UPDATE (April 5 at 9:36 p.m.) After countless emails, phone calls and even a statement from National 4-H Headquarters, I figured I better update this blog post once again. I had many 4-H members in attendance report that they had no clue HSUS was the speaker at the event. However, I received a message from HSUS saying they did, indeed, introduce themselves as HSUS during the workshop. This would connect the dots that 4-H was not mistaken, as I had previously hoped, in hiring HSUS to be a part of their conference. And, 4-H would also concur with that statement, and they sent out a press release saying the workshop presented by HSUS aligned perfectly with the intent of their national conference. This tragically disappointing press release has left 4-H fans like myself and many others in a total predicament about what to do.
I'm firm in my belief that we always need to stay positive, and I never want our efforts to be perceived as "big ag," so I have decided that my sponsorship, support and future donations will be directed at my county and state 4-H organizations, and will specifically be directed towards programs that I have been involved in in the past. Also, NCBA released a statement yesterday pretty much saying the same thing. They want all of us to focus on delivering the positive news about beef, instead of wasting time and energy fighting over something that already happened.
So, 4-H...even though you weren't exactly apologetic, and this recent even earned you a white ribbon in my book (not a purple), I will continue to support my local 4-H programs, and I will always be a proud member of this organization. To the leadership of the National 4-H, I hope you heard the message agriculture sent you loud and clear: teaming up with HSUS is poor judgement and bad taste. They are committed to putting us out of business; please, don't do this to us again. Respectfully, Amanda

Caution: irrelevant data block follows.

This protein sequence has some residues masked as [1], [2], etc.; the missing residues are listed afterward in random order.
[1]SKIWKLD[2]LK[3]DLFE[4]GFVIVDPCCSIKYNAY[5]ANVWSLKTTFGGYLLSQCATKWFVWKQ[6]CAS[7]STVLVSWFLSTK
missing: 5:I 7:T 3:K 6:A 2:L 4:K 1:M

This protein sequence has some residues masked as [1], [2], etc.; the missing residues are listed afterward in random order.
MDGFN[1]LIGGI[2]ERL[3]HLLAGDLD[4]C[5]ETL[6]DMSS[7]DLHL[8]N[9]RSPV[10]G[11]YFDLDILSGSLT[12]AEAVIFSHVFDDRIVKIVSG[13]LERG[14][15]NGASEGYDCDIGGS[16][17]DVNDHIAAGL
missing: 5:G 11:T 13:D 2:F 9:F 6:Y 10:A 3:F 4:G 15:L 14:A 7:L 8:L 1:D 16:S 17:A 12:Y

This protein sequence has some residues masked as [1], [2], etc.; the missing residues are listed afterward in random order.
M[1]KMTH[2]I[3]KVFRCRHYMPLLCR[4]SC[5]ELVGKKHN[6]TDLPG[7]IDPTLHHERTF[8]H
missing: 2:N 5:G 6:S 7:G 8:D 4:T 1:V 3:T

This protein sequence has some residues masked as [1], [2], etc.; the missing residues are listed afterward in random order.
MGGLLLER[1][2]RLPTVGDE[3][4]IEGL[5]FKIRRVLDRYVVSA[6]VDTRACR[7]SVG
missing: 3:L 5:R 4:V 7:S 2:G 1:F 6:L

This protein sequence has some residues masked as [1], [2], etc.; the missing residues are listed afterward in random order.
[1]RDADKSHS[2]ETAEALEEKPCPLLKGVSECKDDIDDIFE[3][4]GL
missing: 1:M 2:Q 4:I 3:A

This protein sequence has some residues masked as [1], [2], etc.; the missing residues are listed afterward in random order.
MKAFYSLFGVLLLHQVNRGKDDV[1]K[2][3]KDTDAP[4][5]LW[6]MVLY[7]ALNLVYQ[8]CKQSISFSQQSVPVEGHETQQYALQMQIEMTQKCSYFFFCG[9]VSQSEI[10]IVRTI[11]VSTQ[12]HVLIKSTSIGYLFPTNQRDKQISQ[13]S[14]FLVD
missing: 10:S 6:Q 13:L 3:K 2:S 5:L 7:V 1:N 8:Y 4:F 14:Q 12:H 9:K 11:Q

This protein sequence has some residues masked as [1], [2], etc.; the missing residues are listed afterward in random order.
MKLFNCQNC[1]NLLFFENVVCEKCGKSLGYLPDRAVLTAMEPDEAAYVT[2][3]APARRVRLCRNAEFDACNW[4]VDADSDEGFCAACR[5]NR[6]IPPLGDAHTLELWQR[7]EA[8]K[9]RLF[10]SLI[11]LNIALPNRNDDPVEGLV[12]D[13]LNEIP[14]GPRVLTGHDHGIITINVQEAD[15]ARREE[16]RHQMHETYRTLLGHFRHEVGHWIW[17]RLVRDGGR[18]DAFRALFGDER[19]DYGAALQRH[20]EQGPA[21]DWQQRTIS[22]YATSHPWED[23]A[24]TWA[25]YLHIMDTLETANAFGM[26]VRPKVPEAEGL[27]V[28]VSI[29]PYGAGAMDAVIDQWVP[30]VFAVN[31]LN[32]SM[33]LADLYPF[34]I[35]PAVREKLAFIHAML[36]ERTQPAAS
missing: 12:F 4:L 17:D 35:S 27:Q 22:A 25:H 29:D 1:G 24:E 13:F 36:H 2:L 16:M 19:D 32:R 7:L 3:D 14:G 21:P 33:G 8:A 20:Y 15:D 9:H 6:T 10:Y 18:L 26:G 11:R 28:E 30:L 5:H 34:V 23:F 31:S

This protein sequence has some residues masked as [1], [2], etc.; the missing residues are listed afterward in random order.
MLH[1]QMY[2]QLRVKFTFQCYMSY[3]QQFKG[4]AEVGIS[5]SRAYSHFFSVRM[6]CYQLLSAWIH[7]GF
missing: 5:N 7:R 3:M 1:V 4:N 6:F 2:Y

UPDATE (April 2 at 9:12 a.m.) 4-H recently released a statement about the events that happened at their conference. It certainly wasn't an apology; however, let's hope this is the last time 4-H ever teams up with the likes of H$U$. Check out their statement here. And, while I'm very disappointed in 4-H and the direction they took with this conference, let's be sure to continue to support 4-H on a state and local level. It's too good of a program to fall apart; I just wish the national headquarters would have been more apologetic instead of defensive. Lesson learned, 4-H. -Amanda
UPDATE (April 1 at 10:24 p.m.) I received a phone call today from Peter Nielson, Assistant Director and 4-H/Youth Development for the South Dakota Cooperative Extension Service, and he gave me some insights from the leadership with the 4-H organization. Nielson and three delegates attended the conference last week, and he reported that the students that sat in on the workshop given by an HSUS representative were never made aware that HSUS was even the organization putting on that particular workshop. So, while students were innocently learning about the political process, starting and organization and becoming an advocate, HSUS was able to sneak propaganda into the hands of agriculture youth. Very slick, HSUS, very slick. Nielson also told me that the only way for the kids to know HSUS was the featured organization was if a student had searched the speaker and found out where she worked and what she did for a living. This information helped to alleviate some of my anxieties that 4-H had fallen into the wrong crowd, if you know what I mean.